Maternal serum screening for fetal Down syndrome in the United States: A 1992 survey

Glenn E. Palomaki, George J. Knight, Jane McCarthy, James E. Haddow, John H. Eckfeldt

Research output: Contribution to journalArticlepeer-review

41 Scopus citations


OBJECTIVE: Our purpose was to determine the status of screening for fetal Down syndrome in the United States in 1992. STUDY DESIGN: Information was sought from laboratories participating in two proficiency testing programs. RESULTS: The 301 responding laboratories (98%) annually provided services to 2,113,000 pregnant women. Of these laboratories, 242 provided Down syndrome screening (1,924,000 pregnant women); 55% used a-fetoprotein levels alone, 30% used α-fetoprotein, unconjugated estriol, and human chorionic gonadotropin combined, and 14% used a-fetoprotein and human chorionic gonadotropin combined. All laboratories used clinically validated analytes. Nearly all screened at appropriate gestational ages, used a validated algorithm, and used risk as the screening variable. However, many laboratories, especially smaller ones, were unable to monitor their performances adequately. CONCLUSION: Since 1988 maternal serum screening for Down syndrome has approximately doubled, and other analyte measurements have been added in nearly one fourth of the screened pregnancies. Most laboratories appear to be performing adequately, although there is room for improvement.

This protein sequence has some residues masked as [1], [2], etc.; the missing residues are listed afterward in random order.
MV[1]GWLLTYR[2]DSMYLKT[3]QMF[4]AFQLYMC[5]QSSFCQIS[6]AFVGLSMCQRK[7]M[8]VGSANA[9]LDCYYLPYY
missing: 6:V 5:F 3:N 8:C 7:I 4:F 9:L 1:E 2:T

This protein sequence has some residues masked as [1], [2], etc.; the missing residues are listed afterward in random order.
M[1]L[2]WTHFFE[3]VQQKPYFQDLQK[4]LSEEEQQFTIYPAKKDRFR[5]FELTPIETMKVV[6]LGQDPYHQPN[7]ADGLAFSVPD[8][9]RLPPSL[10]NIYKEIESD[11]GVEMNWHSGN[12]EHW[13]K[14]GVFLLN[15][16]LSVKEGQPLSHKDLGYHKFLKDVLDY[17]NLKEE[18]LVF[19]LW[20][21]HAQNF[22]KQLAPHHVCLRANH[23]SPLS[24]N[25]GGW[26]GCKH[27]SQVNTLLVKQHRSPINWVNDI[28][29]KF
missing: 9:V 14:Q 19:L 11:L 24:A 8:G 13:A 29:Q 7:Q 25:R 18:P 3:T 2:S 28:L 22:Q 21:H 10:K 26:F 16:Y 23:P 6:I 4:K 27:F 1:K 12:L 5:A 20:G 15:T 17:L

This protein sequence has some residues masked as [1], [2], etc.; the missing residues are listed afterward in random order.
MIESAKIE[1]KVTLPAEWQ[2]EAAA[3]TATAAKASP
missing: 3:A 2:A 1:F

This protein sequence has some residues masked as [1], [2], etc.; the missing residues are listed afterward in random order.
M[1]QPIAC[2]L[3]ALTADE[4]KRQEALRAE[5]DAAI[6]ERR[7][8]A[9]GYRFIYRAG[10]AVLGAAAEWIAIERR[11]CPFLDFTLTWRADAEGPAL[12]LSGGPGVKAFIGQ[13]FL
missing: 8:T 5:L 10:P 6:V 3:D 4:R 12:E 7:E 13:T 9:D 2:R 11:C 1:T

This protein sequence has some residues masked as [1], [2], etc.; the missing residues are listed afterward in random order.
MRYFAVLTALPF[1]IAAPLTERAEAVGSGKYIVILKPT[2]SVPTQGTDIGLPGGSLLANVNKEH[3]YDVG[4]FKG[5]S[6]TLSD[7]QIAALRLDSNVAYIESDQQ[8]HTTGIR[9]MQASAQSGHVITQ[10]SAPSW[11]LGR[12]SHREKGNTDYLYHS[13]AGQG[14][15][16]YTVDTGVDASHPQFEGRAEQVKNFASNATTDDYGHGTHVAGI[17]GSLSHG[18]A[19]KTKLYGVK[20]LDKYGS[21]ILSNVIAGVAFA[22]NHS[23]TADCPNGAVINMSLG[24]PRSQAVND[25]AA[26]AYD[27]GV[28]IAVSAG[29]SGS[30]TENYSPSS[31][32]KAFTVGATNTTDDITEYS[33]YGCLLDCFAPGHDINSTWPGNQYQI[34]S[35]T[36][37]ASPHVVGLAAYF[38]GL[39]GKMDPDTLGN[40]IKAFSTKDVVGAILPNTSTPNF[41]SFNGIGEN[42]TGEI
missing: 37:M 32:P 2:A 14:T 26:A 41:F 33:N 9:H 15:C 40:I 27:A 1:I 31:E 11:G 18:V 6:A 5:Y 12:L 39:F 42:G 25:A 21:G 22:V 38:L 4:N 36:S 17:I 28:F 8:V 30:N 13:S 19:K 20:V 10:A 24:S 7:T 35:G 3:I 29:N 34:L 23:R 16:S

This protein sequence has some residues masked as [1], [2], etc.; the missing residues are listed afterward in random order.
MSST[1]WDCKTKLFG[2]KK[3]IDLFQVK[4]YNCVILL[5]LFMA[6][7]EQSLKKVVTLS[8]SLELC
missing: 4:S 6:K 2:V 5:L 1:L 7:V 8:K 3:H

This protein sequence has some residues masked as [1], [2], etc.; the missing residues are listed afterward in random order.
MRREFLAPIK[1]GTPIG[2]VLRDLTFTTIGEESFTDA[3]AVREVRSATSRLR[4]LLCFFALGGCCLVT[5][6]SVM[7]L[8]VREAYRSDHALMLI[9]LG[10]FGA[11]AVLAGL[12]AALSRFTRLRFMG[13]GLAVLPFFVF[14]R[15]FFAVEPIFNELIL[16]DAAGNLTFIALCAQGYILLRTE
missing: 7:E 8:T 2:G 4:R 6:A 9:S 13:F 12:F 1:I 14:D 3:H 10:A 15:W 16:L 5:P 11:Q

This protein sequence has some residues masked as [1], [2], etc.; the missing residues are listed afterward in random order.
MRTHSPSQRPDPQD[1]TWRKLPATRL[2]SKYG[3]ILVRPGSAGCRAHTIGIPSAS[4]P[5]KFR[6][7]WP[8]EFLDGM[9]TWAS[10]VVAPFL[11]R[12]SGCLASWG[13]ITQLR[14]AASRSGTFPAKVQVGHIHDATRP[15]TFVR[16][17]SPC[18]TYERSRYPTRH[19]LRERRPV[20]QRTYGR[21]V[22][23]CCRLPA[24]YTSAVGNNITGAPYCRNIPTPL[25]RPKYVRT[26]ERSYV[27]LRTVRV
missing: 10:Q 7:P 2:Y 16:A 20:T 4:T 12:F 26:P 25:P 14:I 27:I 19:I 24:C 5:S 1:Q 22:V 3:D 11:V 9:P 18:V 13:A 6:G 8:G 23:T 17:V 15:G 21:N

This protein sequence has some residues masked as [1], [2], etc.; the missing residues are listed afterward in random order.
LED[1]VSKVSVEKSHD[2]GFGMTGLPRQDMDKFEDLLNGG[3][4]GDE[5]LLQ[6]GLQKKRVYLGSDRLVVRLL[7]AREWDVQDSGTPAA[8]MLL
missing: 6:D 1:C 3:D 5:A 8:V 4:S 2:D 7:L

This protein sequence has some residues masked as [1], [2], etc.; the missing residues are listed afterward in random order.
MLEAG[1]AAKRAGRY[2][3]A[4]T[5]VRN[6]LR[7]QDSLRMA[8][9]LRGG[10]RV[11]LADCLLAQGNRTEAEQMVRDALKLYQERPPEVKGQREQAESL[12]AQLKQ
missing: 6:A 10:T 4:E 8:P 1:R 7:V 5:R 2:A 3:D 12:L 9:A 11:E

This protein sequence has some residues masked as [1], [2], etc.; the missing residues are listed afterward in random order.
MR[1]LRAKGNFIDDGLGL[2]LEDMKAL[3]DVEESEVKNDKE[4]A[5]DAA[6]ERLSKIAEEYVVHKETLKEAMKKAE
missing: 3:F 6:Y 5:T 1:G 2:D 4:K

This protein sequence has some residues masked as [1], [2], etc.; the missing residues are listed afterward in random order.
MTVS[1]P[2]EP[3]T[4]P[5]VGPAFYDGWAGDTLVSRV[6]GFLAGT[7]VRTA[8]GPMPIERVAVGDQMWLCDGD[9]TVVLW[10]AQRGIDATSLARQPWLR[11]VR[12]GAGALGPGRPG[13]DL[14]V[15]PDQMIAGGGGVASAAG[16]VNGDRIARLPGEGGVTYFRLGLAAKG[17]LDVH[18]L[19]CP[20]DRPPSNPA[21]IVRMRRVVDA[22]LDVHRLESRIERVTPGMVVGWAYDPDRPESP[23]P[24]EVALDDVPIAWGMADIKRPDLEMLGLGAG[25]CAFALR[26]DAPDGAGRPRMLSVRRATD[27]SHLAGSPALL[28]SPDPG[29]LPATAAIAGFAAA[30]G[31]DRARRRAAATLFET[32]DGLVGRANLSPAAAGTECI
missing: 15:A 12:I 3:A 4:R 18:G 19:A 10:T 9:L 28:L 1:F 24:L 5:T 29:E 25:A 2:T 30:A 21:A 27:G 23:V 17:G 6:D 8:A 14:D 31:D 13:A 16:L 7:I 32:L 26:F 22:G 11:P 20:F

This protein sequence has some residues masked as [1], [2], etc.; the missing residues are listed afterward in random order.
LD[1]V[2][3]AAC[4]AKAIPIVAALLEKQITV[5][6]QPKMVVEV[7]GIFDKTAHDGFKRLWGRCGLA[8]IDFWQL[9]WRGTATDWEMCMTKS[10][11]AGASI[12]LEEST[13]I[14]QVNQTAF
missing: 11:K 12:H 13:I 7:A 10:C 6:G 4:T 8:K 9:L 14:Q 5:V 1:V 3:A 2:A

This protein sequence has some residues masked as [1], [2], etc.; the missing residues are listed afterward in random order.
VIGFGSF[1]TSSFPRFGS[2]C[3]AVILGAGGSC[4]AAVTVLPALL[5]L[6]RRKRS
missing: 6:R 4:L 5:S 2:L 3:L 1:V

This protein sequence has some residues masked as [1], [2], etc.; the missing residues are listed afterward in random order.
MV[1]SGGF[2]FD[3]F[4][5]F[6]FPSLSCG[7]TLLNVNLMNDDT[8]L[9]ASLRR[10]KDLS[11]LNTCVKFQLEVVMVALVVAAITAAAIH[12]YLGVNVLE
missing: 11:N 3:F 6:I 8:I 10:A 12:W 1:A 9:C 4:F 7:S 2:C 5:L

Original languageEnglish (US)
Pages (from-to)1558-1562
Number of pages5
JournalAmerican journal of obstetrics and gynecology
Issue number6
StatePublished - Dec 1993


  • Down syndrome
  • Screening
  • a-fetoprotein
  • human chorionic gonadotropin
  • unconjugated estriol


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